Wednesday, January 8, 2014

Day 1, Part 1: Amman to Mt Nebo

First, to update you on our progress.  It is currently 6 am local time along the shores of the Sea of Galilee.  I had hoped to post more last evening, but was tired enough to sleep right after supper, so I thought I would add a quick post before breakfast and the start of our second day.  I took around 175 pictures on the first day, so I'm only giving you a few highlights.  I'm already realizing how impossible it's going to be to put this experience into words in a way that conveys how amazing it is to stand in these places and literally touch things that are so old, but I will do my best.

Wednesday, we awoke in Amman, Jordan bright and early, many of our group saying they were up at 2 in the morning, ready to go.  We didn't technically get a wake up call until 6.  Personally, I was awake just before 5, just in time to hear the Muslim call to prayer from a local mosque outside; a little surreal to say the least!  We enjoyed a nice breakfast buffet at the hotel before meeting our Jordanian guide and boarding our bus for the trip southwest to Mt Nebo.  Here is a quick picture of the outside of the hotel we stayed at: The Grand Palace.  It was very clean, modern, and comfortable:

We were on the road by 7:30 to avoid rush hour traffic, but there were still a lot of people moving around and heading to work, much like in any other city around the world.  Amman struck us as a very modern place with lots of new construction going on.

As we left the city proper and moved into the "suburbs," the terrain became more rugged.  Our guide shared a lot of information about the city of Amman and the country of Jordan with us.  One thing that amazed us all was to find out that there are nearly 1.5 million Syrian refugees in Jordan right now because of all of the fighting in that country, as well as many Iraqi refugees still there.  Our guide seemed to take pride in the fact that his country was a safe haven for their neighbors.  This view gives you an idea of what we saw along our way out of Amman:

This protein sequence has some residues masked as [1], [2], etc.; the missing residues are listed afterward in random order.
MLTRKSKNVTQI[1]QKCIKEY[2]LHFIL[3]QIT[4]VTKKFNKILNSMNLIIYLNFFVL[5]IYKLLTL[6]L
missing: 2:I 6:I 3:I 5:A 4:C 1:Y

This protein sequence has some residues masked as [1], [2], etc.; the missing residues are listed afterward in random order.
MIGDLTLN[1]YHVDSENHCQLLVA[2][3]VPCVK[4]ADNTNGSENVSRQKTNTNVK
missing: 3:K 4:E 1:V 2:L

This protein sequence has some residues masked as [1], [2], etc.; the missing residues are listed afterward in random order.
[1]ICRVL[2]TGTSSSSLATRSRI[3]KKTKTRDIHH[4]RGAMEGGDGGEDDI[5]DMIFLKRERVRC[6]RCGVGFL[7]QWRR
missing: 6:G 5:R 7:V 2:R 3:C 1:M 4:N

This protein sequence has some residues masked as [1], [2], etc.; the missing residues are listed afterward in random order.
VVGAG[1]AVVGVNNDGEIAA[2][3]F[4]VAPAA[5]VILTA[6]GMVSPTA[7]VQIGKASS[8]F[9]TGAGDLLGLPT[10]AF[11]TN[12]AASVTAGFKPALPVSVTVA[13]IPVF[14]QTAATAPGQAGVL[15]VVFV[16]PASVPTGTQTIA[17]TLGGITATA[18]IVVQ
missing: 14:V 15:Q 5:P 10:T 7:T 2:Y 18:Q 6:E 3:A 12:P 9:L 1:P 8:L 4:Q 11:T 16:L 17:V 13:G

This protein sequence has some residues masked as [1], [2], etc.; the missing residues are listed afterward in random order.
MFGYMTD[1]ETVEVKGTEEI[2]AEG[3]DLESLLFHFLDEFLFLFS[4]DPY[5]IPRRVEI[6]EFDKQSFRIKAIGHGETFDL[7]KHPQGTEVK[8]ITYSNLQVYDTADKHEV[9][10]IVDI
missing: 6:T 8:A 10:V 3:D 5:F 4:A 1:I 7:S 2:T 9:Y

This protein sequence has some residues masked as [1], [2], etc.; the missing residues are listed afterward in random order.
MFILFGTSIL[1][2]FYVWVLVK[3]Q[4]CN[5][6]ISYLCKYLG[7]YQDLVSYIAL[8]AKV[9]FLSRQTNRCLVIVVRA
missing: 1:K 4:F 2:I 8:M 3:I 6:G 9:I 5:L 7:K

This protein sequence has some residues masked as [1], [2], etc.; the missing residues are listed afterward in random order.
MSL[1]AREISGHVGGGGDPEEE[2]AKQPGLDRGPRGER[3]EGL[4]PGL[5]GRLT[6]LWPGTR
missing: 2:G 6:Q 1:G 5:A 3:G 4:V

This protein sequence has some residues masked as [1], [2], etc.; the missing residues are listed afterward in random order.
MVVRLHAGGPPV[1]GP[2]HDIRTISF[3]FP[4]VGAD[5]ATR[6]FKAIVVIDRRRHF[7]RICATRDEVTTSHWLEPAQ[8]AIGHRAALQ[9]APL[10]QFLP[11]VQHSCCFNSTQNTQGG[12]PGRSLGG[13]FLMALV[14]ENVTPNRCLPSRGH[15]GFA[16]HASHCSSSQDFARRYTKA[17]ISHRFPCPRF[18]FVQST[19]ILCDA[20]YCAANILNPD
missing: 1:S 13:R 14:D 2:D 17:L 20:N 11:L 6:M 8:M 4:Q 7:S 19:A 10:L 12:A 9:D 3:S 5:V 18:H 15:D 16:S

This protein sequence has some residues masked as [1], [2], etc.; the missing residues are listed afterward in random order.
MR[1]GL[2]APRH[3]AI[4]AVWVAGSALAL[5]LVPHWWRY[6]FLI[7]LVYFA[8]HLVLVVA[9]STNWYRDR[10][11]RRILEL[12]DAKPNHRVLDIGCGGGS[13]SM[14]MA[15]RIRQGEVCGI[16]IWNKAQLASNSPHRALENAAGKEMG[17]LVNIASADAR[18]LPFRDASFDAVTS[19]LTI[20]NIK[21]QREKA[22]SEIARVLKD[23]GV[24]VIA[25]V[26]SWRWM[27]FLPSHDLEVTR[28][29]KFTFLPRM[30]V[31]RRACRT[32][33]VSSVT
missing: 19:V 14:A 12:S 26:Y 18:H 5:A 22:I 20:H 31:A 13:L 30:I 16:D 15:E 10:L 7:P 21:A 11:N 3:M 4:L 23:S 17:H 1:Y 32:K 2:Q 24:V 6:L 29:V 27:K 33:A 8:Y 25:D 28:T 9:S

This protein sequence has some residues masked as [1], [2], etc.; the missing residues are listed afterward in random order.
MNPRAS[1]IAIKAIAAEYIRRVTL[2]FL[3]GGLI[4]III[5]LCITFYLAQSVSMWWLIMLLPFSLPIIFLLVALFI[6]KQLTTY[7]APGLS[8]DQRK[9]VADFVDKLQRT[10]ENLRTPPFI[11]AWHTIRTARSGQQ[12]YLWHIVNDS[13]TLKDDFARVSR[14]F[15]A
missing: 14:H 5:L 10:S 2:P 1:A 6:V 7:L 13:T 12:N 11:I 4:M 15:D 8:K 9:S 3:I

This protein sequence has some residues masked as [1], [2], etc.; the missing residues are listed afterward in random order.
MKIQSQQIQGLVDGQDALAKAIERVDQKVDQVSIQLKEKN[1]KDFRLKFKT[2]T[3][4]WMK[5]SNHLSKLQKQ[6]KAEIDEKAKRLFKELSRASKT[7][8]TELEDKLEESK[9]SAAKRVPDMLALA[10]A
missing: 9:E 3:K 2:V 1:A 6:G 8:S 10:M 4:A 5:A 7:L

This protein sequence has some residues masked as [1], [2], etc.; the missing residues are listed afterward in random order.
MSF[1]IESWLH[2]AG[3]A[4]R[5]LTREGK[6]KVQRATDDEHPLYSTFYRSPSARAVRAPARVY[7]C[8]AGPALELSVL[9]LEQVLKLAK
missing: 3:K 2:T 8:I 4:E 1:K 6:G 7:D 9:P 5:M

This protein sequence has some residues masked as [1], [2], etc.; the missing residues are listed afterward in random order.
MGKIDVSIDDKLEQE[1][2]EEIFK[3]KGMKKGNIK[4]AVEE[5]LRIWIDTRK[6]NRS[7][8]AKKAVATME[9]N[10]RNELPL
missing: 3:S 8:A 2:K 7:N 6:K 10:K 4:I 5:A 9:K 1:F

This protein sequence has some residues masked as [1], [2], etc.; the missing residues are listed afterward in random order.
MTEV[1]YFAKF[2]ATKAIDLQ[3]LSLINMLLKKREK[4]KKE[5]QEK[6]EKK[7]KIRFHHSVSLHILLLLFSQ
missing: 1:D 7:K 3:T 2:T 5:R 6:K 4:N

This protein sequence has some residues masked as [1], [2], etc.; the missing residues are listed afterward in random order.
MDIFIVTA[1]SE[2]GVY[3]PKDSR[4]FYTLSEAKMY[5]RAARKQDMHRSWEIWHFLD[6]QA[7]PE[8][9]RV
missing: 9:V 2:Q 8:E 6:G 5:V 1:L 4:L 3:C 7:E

And speaking of our Jordanian guide, this is Fadi.  He was with us only this morning until we were ready to cross into Israel.  An Israeli bus and guide met us on the other side.  We will see Fadi again at the end of our journey when we cross back into Jordan to return home again through Amman.

Along the way, Pastor Art read for us parts of the story of Ruth, reminding us that Ruth was a Moabite who left her home to follow her mother in-law Naomi, then successfully wooed and married Boaz, and eventually would became the great grandmother of King David.  In Pastor Art's words, that made her one of the most important Jordanian women in the Bible, and we were following in Ruth's footsteps as we traveled from Moab to Israel.

As we left Amman behind, we encountered more agriculture.  Being the wintertime, most of the fields were fallow and tilled,  but there were still lots of greenhouses, olive trees, and other things still being grown and tended to.  The farmers in our group really got a kick out of seeing all the rocks and other debris in the fields, wondering how anything could possibly grow in some of these places.  It makes the sandy soil of the Bonanza Valley look pretty good, I guess!